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Harvey Milk - My Love is Higher Than Your Assessment of What My Love Could Be CD (album) cover


Harvey Milk


Experimental/Post Metal

3.96 | 5 ratings

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4 stars This is a strange one. Even people who know what Harvey Milk are about will probably say "huh"? upon first hearing this album. It walks a tightrope of sorts between Melvins-like sludge metal and, well, chamber-prog. Lots of open spaces, purposeful dissonance and distant roars and howls. the opening track is almost inaudible for the first half or so, and even then it's really mostly drums you hear. In fact, the drums almost function as a lead instrument in conjunction with the bass and guitar. All three are playing gnarled, unusual patterns in a VERY slow tempo, locking together in a way that's not always apparent at first.

The relatively short tracks "Merlin is Magic" and "Women Dig It" are the closest they come to showing their "rockist" tendencies, which would become more pronounced in later years (and were more pronounced in earlier pre-debut album years, though not here), if only because they display the most accessible grooves here, though they're still pretty abstract to the untrained ear. By contrast, "F.S.T.P." and "My Father's Life's Work", both hovering around the 10 minute mark, are slow, tortuous crawls through mortal anguish; the remarkable thing is that they still manage to impart a sense of humor in there, hard though it may be to explain without further research. Even more impenetrable is the odd sludge/classical fusion of "The Anvil Will Fall", with an orchestral middle section (no guitars or drums) playing and excerpt of Gustav Holst's Jupiter (from "The Planets"). Very strange sounding, and grimly poignant. The finale, "All the Live Long Day", is possibly the most primal thing here, with a sledgehammer striking an anvil repeatedly, forming part of the rhythm track, in between tortured howls.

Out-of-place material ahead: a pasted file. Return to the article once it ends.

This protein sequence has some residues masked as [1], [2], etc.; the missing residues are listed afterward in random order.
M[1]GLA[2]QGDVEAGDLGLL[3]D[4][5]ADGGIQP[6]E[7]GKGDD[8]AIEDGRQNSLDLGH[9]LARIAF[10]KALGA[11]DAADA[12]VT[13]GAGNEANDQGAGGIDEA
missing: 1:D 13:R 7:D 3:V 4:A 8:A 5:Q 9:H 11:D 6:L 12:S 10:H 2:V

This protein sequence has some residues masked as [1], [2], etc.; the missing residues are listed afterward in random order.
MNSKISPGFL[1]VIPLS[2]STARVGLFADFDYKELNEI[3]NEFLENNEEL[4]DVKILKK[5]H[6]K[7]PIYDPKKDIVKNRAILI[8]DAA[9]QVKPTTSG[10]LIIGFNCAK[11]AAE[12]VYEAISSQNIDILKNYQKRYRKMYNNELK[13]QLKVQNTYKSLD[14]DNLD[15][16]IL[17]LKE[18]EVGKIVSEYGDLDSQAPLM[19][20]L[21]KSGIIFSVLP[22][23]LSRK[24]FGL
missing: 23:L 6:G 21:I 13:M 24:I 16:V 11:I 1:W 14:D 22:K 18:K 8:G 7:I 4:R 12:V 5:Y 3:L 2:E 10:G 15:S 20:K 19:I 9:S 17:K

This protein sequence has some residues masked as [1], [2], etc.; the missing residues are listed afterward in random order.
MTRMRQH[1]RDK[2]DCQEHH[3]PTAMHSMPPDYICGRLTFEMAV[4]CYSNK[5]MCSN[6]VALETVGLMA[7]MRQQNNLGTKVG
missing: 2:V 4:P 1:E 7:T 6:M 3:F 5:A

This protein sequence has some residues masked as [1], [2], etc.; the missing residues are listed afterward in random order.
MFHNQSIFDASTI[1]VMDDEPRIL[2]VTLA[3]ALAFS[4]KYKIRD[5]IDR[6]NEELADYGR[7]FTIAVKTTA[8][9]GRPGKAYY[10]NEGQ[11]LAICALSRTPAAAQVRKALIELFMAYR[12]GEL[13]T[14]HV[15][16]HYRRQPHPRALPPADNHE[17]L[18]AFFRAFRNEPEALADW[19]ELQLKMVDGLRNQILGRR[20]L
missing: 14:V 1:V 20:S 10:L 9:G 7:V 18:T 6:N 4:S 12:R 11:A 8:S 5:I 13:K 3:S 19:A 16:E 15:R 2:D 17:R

Overall, I have to applaud this sort of album. Any album that keeps me guessing not just what will come next, but what the band's overall strategy is, certainly has my interest and attention. And knowing what I now know about the band and their catalog as a whole, it's all coming together and making sense, kind of.

HolyMoly | 4/5 |


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